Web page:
Test…then test again

Sometimes it can be hard enough to convince a team to test their game once. Testing a game once is great at identifying problems and issues with a game. However after the team have addressed these issues, researchers have a new challenge – convincing the team to test again.

Without retesting, it is difficult to tell if the team’s fixes have been effective, and the usability issues that were identified could still be occurring. Additionally the issues from the first round may have obscured secondary issues which weren’t picked up the first time. Today I’ll be looking at some examples of why retesting is important. Click to read more…


A Game About Dressing Up Cats As Historical Characters

It’s been a few years since the last one, but I’ve finished another small flash game. This one is called “A game about dressing up cats as historical characters”. It’s a quiz game about dressing up cats as historical characters.

Cat Game Gameplay

As a hobby project, I learned a lot during the making of this game. Here are some of the lessons learned:

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Opinions in User Research

A common question for user researchers is how many participants are required to find ‘true’ results. Clients can say “but that was only one user” as a reason to disregard a finding. A key part of our role is to explain that one user can be very significant, for example in a 5 user study, that 1 user could represent 20% of the audience.

However this doesn’t mean that 1 user is always significant for every question. In this post I will look at how opinion findings differ to usability findings, the risks to be aware of when reporting them, and some best practices when working with opinions.

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Usability Issues in Batman: Arkham Origins Blackgate

I really liked the Arkham Batman games – they are probably some of my most enjoyed games from the last generation. So I was enthusiastic about playing the new Batman game for PSVita and 3DS.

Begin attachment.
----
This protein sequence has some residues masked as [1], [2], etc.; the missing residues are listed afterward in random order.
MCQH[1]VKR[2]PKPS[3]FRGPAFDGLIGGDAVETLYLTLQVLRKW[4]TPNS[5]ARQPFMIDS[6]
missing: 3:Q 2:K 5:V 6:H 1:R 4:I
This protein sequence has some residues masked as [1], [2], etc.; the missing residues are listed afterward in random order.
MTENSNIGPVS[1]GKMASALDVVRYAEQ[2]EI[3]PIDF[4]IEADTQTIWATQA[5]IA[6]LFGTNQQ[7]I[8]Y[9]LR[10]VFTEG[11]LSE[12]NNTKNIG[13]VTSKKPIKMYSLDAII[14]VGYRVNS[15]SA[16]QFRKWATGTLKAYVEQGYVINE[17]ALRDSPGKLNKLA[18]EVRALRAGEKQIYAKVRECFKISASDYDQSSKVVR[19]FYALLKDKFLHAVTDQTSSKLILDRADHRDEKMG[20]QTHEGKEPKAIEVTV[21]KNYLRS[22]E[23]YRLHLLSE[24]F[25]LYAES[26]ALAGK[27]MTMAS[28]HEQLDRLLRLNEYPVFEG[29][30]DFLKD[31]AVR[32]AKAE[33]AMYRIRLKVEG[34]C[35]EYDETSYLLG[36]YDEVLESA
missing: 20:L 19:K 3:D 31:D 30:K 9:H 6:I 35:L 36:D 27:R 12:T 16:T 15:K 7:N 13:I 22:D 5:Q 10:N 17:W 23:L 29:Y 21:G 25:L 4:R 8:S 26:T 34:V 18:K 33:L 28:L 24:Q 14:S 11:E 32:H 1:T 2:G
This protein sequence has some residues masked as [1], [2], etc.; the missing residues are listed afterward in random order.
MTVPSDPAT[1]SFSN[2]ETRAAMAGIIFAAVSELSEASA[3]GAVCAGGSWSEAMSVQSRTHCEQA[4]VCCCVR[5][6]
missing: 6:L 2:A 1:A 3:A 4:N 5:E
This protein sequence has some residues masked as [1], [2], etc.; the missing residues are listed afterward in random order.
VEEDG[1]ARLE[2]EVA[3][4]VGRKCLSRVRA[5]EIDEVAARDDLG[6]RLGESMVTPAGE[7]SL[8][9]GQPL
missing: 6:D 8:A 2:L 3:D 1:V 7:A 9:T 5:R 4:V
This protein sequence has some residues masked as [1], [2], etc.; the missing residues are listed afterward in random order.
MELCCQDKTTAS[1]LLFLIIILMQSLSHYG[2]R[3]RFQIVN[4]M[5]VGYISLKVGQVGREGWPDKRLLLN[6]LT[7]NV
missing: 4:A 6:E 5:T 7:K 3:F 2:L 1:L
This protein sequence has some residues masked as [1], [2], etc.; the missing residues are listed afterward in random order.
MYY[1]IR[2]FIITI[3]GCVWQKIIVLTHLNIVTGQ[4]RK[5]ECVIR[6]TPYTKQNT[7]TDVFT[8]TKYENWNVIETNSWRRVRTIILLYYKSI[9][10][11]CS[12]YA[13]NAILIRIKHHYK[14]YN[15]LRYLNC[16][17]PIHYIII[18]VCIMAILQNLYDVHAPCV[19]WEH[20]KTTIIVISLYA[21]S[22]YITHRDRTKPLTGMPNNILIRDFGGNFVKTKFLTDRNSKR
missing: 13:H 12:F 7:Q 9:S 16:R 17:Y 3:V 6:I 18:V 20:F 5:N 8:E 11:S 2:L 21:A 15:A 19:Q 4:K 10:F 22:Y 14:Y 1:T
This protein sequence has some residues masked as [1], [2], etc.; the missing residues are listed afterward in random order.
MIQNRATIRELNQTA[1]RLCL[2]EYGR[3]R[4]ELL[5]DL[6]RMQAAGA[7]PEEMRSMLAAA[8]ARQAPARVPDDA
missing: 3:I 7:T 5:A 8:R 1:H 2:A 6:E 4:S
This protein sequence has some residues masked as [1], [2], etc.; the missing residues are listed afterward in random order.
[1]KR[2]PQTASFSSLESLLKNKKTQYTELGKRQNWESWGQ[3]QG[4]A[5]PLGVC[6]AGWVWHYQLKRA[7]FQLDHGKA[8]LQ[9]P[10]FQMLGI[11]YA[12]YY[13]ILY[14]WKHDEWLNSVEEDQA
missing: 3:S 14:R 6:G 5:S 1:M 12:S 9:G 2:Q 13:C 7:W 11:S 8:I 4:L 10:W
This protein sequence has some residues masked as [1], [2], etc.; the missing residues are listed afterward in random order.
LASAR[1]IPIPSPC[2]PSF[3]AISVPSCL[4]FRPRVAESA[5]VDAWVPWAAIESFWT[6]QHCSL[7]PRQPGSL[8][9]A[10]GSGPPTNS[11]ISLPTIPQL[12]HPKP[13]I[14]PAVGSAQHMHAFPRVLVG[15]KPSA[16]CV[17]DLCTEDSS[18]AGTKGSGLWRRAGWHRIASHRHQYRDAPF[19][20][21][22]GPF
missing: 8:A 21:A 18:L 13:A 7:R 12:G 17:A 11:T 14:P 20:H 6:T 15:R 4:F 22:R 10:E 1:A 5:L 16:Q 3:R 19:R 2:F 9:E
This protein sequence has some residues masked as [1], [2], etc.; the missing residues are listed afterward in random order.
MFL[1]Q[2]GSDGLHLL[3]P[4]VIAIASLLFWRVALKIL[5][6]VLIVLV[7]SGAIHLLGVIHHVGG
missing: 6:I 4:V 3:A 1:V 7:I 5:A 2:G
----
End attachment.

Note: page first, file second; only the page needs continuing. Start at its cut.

Batman: Arkham Origins Blackgate is a metroidvania, and it’s impressive how it keeps many of the features from the full-fat series, including all of the gadgets and the combat system. However it has many annoying usability issues which made finishing the game a chore. Here are the worst of them:

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Multiplayer: Social Aspects of Digital Gaming is out now!

Last month, the book Multiplayer: Social Aspects of Digital Gaming was released. The book looks at the social aspects of multiplayer gaming, both online and when played together in the same room (co-located). It features chapters by Richard Bartle (the father of MUD gaming) and Mark Griffiths (the games addiction expert) among others, and was edited by Sonja Kröger and Thorsten Quandt.

My chapter “Playing to Win?”, was produced in collaboration with Pejman Mirza-Babaei, Graham McAllister and Jon Napier. It looks at how combining biometric responses with other research methods can provide insight into gamer’s motivations for playing, and how we can design games to appeal to specific types of gamers.

The publisher introduces the book as follows:

“In the past decade, digital games have become a widely accepted form of media entertainment, moving from the traditional ‘core gamer’ community into the mainstream media market.
With millions of people now enjoying gaming as interactive entertainment, there has been a huge increase in interest in social multiplayer gaming activities. However, despite the explosive growth in the field over the past decade, many aspects of social gaming still remain unexplored, especially from a media and communication studies perspective.

“Multiplayer: Social Aspects of Digital Gaming” is the first edited volume of its kind that takes a closer look at the various forms of human interaction in and around digital games, providing an overview of debates, past and present.

This engaging interdisciplinary book will appeal to upper level students, postgrads and researchers in games research, specifically those focusing on new media and digital games, as well as researchers in media studies and mass communication.“

I hope to have some time to read the rest of the book over the next few weeks, and should be following up with an (entirely unbiased!) review soon.

In the meantime, if you’d like to read it yourself, it’s available on amazon here:

Paperback: http://www.amazon.co.uk/Multiplayer-Routledge-European-Communication-Research/dp/0415828864/ref=tmm_pap_title_0

Hardback: http://www.amazon.co.uk/Multiplayer-Routledge-European-Communication-Education/dp/0415828856/ref=tmm_hrd_title_0